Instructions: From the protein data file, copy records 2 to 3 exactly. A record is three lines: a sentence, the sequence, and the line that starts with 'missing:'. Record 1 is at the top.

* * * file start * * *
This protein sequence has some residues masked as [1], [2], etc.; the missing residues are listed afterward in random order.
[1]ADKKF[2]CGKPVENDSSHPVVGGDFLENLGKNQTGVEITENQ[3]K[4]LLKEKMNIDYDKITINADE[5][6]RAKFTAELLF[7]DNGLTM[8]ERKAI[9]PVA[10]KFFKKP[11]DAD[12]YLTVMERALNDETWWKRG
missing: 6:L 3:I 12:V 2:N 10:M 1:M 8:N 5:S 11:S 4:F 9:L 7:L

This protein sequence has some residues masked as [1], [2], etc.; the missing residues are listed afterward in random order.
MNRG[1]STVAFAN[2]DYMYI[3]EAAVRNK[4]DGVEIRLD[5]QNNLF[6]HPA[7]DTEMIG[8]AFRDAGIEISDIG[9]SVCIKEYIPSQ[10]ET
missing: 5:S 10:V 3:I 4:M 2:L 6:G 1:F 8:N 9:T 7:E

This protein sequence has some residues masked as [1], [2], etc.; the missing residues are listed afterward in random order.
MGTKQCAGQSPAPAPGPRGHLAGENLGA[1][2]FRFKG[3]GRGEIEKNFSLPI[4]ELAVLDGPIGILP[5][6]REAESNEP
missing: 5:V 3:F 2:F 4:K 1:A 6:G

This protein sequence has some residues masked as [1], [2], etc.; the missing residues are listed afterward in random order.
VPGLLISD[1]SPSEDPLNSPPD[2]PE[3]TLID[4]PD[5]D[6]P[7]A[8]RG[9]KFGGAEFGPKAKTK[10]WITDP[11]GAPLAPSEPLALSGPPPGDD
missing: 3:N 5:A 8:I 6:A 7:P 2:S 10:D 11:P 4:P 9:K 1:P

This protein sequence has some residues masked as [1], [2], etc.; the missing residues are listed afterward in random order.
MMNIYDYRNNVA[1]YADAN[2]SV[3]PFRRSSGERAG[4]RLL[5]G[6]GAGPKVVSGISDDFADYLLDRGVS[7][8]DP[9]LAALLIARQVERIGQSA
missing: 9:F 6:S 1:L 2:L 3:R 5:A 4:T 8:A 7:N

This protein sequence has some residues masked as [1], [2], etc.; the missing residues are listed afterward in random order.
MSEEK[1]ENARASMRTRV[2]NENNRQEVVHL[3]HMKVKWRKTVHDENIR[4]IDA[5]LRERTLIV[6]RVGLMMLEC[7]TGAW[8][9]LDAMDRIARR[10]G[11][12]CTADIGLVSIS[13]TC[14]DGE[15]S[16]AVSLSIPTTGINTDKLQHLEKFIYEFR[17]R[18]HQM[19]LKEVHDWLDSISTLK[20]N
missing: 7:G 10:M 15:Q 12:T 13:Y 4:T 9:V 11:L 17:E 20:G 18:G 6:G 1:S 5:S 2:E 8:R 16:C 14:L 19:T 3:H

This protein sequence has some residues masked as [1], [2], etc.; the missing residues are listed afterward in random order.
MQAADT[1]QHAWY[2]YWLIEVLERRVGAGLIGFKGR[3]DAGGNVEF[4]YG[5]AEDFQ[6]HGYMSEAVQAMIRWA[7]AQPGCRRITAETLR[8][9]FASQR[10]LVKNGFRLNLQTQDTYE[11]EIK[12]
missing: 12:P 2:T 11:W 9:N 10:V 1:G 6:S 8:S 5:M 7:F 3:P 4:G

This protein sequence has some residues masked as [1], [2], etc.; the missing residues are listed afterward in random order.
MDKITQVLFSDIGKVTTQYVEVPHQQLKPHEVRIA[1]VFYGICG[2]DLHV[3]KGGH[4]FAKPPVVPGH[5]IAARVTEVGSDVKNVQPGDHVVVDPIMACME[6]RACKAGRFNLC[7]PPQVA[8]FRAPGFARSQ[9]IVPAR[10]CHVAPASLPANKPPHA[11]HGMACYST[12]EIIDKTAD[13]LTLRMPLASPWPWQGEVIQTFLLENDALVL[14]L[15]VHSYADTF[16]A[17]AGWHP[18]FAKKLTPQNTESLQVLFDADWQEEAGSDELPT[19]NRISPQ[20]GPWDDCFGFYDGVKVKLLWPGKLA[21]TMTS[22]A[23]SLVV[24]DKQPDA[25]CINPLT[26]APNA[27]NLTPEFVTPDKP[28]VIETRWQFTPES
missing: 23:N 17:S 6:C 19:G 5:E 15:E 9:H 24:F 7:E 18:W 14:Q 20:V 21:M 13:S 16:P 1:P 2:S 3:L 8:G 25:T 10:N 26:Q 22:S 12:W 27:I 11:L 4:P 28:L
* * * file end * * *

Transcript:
This protein sequence has some residues masked as [1], [2], etc.; the missing residues are listed afterward in random order.
MNRG[1]STVAFAN[2]DYMYI[3]EAAVRNK[4]DGVEIRLD[5]QNNLF[6]HPA[7]DTEMIG[8]AFRDAGIEISDIG[9]SVCIKEYIPSQ[10]ET
missing: 5:S 10:V 3:I 4:M 2:L 6:G 1:F 8:N 9:T 7:E

This protein sequence has some residues masked as [1], [2], etc.; the missing residues are listed afterward in random order.
MGTKQCAGQSPAPAPGPRGHLAGENLGA[1][2]FRFKG[3]GRGEIEKNFSLPI[4]ELAVLDGPIGILP[5][6]REAESNEP
missing: 5:V 3:F 2:F 4:K 1:A 6:G